As for the mercurial Morgan – once he had rinsed away the bad vibes of a first kickout that failed to cross his 20m line – he was arguably the game’s most towering influence.
McCurry was named RTÉ’s Man of the Match after unveiling the full repertoire of his ‘Dazzler’ tricks, shooting 1-2 from play while winning and converting two first half frees. He had a compelling case, yet our marginal preference was for his fellow Edendork man between – and often beyond – the sticks.
Even overlooking his 0-3 from placed balls, Morgan’s performance was almost Cluxtonesque, from restarts but also in open play.
One cameo on the half-hour stands out. Bursting out onto a misdirected Bryan Walsh punt, he soloed up the middle, then pinged a defence-shredding pass towards Conor McKenna, whose deft aerial flick released McCurry through on goal.
His soccer-style attempt was brilliantly saved by Hennelly’s outstretched boot. It was still a huge chance, one that would have created five-point daylight between the sides – but at least Morgan nailed the ‘45’.
And so Tyrone led by 0-10 to 0-8 at the break. It could have been more; on the flip side, Mayo had also spurned two glorious goal opportunities.
This brings us to the familiar refrain of why Mayo lost: too many forwards guilty of poor decision-making or even poorer execution in those clutch moments.
Put through by Ryan O’Donoghue, Walsh should have shot with his left but turned back; he was half-blocked by Morgan and when the rebound fell to Conor Loftus for what appeared a simple rebound, his scuffed side-foot was blocked on the line by Niall Sludden.
Aidan O’Shea’s miss wasn’t as glaring but it was another case of wrong choice in the right position: released by O’Donoghue’s superlative long pass, the Mayo skipper should have checked back inside but went with his left, with zero conviction, and was blocked by Ronan McNamee.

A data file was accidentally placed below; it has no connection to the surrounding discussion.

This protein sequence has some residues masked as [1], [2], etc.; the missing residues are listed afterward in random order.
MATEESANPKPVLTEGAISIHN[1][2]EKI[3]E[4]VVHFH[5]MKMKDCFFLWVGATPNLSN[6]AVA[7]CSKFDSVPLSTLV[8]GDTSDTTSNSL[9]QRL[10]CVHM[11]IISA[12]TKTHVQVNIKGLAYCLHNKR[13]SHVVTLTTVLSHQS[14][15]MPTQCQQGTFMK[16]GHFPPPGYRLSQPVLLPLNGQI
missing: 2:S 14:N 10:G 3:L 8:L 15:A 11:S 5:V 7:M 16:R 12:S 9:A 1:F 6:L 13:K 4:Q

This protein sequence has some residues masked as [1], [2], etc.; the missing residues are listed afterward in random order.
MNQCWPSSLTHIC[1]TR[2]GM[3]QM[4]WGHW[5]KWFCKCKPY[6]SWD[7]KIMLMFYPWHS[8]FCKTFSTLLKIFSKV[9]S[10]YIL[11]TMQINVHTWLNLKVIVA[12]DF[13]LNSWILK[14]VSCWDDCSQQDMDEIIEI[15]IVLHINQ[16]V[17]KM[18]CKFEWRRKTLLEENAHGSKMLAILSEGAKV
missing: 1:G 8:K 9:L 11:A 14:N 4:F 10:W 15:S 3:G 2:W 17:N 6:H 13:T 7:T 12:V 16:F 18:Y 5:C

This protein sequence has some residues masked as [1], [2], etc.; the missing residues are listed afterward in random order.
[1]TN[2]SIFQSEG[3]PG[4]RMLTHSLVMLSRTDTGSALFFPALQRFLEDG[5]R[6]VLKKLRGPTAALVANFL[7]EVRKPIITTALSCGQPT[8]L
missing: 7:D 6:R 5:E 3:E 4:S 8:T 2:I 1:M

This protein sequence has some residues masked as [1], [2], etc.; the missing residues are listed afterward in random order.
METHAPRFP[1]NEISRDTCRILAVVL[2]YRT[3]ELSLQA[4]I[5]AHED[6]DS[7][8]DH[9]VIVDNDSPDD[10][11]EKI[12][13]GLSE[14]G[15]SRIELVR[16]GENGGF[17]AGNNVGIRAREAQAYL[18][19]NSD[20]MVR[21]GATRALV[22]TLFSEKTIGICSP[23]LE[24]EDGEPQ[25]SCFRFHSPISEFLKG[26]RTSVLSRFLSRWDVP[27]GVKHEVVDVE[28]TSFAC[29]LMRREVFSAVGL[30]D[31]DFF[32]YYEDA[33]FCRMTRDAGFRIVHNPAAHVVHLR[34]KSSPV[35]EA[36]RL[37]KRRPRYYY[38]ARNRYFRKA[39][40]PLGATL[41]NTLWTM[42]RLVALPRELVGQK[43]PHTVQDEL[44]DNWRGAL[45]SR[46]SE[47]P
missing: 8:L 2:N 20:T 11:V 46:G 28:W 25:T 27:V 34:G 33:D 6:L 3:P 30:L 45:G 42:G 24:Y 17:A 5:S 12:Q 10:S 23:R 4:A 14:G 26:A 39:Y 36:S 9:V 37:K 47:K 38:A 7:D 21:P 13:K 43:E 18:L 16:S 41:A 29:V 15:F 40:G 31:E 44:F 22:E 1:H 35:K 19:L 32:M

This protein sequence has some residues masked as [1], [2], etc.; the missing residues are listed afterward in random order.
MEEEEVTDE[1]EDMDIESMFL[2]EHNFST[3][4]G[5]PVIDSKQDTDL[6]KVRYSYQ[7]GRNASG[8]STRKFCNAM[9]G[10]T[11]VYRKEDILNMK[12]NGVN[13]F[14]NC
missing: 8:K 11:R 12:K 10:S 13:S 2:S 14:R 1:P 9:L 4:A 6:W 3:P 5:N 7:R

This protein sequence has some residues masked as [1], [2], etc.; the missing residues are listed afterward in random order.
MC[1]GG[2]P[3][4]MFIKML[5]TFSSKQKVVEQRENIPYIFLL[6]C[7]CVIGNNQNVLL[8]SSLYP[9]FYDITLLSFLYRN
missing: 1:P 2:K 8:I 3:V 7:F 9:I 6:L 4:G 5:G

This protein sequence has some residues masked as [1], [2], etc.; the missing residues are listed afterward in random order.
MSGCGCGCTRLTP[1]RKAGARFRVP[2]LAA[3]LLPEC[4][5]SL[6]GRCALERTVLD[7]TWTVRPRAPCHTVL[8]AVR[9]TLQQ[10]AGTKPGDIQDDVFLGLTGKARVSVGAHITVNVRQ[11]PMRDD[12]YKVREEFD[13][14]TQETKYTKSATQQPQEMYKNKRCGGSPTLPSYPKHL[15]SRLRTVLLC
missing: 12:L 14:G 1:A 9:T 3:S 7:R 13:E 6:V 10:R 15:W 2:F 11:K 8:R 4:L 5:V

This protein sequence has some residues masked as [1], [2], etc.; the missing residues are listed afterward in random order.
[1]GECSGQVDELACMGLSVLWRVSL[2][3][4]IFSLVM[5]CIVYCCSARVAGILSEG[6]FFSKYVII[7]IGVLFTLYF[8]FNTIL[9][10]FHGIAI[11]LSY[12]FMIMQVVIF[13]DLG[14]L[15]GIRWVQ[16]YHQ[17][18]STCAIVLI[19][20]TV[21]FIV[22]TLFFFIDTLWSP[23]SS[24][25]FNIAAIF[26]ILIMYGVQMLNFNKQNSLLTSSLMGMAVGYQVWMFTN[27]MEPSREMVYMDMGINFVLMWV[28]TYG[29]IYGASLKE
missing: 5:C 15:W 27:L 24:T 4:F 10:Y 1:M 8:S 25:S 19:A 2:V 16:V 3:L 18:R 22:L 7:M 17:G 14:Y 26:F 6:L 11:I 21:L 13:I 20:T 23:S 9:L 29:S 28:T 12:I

The man who has never once scored in seven All-Irelands had his first half moments (of the non-scoring variety) but his legs had gone completely long before the end. This time Horan kept him on: a dubious decision rendered slightly less so by the long queue of equally floundering team-mates.
For all that, maybe we’d be penning a different script if Tommy Conroy had finished off his electrifying burst past Pádraig Hampsey with a goal (instead of shooting too early and wide). Or if O’Donoghue, after his Rashford ‘shuffle’, had found the top-right corner instead of an upright’s edge from that fateful 42nd minute penalty, awarded after Frank Burns handled on the ground in a goalmouth scramble.
That pivotal miss visibly drained Mayo’s already fragile belief. And when Conor Meyler flighted that inviting diagonal pass to precisely where Conor McShane had pointed, just beyond Oisín Mullin, we had the Groundhog Day sight of Hennelly caught in no man’s land as the ball was impudently flicked beyond him.
On a day when Mayo’s starting forwards tallied 0-4 from play while spurning as many goal chances, Tyrone now had one hand on Sam. They were never going to let go.
SCORERS – Tyrone: D McCurry 1-4 (0-2f), N Morgan 0-3 (2f, 1 ‘45’), C McShane 1-0, N Sludden 0-2, P Hampsey, K McGeary, M Donnelly, P Harte (m), D Canavan 0-1 each. Mayo: R O’Donoghue 0-8 (7f), T Conroy 0-2, P Durcan, S Coen, R Hennelly (f), K McLoughlin, L Keegan 0-1.
TYRONE – N Morgan; M McKernan, R McNamee, P Hampsey; K McGeary, P Harte, F Burns; B Kennedy, C Kilpatrick; N Sludden, M O’Neill, C Meyler; D McCurry, M Donnelly, C McKenna. Subs: C McShane for Donnelly (44), D Canavan for O’Neill (53), B McDonnell for Kennedy (57), P Donaghy for McKenna (66), T McCann for Kilpatrick (73).
MAYO – R Hennelly; L Keegan, S Coen, P O’Hora; P Durcan, O Mullen, M Plunkett; M Ruane, D O’Connor; B Walsh, K McLoughlin, C Loftus; T Conroy, A O’Shea, R O’Donoghue. Subs: E Hession for Plunkett (ht), J Flynn for O’Hora (52), D Coen for Walsh (58), A Orme for Loftus (65), J Carr for McLoughlin (74).
REF – J McQuillan (Cavan).